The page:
Seeking Muslim communities’ guidance to help at-risk youth

Australian-first ANU-led ethnographic research into hard-to-reach Muslim communities is paving the way to develop programs that will help address anti-social and criminal behaviours among certain young people in those communities.
18 November 2021

Australian-first ethnographic research into hard-to-reach Muslim communities is paving the way for programs that will help address anti-social and criminal behaviours among certain young people in those communities.

Leading the qualitative research is Australian National University (ANU) Research Fellow and criminologist Dr Clarke Jones.

Dr Jones is observing how Australian Muslim community members interact with each other and the broader Australian community. His research will ultimately inform more effective youth intervention programs which Muslim communities will co-design along with ANU academics from law, business and psychology disciplines.

The first step has been to gain a greater understanding of how Muslim communities operate, what they're already doing to support at-risk youth, what additional help they want, the language that any intervention will need to use to improve responsivity, and what topics communities will and won't work on.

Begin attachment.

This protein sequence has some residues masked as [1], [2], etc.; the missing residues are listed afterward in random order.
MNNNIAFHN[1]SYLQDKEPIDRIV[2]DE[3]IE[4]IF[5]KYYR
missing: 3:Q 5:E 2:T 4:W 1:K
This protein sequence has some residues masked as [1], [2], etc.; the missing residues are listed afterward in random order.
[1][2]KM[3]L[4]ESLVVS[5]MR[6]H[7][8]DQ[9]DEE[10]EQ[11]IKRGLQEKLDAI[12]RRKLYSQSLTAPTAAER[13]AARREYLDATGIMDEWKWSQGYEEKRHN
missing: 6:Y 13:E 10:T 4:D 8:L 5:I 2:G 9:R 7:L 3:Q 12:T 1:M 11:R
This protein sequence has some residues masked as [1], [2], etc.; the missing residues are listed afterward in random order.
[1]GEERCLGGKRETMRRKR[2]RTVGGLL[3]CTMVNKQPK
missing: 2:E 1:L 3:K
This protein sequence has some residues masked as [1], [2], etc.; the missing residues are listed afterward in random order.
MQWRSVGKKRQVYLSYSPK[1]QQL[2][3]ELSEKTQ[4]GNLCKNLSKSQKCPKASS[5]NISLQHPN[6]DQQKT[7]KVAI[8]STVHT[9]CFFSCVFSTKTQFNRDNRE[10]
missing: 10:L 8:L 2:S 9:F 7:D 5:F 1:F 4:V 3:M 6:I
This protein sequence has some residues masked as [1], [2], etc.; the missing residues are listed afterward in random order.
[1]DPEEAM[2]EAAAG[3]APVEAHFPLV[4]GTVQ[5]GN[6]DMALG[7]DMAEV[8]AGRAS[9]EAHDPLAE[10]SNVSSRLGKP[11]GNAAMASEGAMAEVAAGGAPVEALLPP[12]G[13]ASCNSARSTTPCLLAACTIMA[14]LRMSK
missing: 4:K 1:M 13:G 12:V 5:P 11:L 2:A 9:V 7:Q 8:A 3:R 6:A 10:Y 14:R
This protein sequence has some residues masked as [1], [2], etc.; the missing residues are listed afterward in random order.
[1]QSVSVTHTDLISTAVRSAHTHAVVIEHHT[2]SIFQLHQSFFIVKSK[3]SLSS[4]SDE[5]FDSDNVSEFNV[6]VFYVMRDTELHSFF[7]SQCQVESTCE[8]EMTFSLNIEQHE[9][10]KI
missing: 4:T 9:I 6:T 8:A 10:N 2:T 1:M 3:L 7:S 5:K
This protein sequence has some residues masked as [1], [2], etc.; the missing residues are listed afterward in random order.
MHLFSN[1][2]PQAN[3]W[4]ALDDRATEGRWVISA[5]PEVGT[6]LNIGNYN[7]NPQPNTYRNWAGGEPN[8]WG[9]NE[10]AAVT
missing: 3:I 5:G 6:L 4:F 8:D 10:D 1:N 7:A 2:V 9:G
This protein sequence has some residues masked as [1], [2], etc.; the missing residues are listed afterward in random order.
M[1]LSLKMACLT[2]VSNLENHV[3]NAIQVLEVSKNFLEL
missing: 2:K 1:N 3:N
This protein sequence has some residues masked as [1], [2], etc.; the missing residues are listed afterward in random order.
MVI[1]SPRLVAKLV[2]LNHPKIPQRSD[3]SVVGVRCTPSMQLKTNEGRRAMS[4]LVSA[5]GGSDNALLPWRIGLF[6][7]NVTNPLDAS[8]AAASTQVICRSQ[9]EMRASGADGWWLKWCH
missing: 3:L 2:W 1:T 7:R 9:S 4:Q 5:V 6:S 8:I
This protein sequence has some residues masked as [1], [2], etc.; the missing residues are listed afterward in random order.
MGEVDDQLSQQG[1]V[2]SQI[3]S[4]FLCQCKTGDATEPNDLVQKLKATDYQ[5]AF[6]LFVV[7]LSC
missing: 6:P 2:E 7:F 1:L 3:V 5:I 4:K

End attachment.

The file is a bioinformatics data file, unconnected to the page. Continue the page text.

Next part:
Although well-intentioned, previous researchers investigating topics such as countering violent extremism with Muslim communities may have served to damage, stigmatise and marginalise by failing to challenge basic assumptions and neglecting to take a participatory approach.

Dr Jones's research has centred on building trust and respectful relationships, analysing the transfer of trust and documenting trust indicators in working with Muslim communities.

Among the Muslim organisations he has worked with is Ahlus Sunnah wal Jemaah which represents up to 42 different ethnicities in communities that are particularly suspicious of and disengaged from broader Australian society. Racism and Islamophobia has seen such communities close ranks because they believe that is what is needed to protect themselves and their children.

In these environments, young people who feel like police or the rest of society doesn't trust them may go into self-protection mode, seeking connection and identity, sometimes through gangs and criminal behaviour.

The vision is to help hard-to-reach Muslim communities create or hone youth interventions and draw on outside support that is primed to be sensitive to each community's special circumstances and which avoids negative impacts.

Much of Dr Jones's research is based on his earlier body of academic work on radicalisation in prisons both within Australia and overseas.

In producing his novel research with hard-to-reach communities, Dr Jones draws on project management assistance from ANU Enterprise.

To connect with Dr Jones or other ANU researchers, contact kathryn.vukovljak@anu.edu.au.

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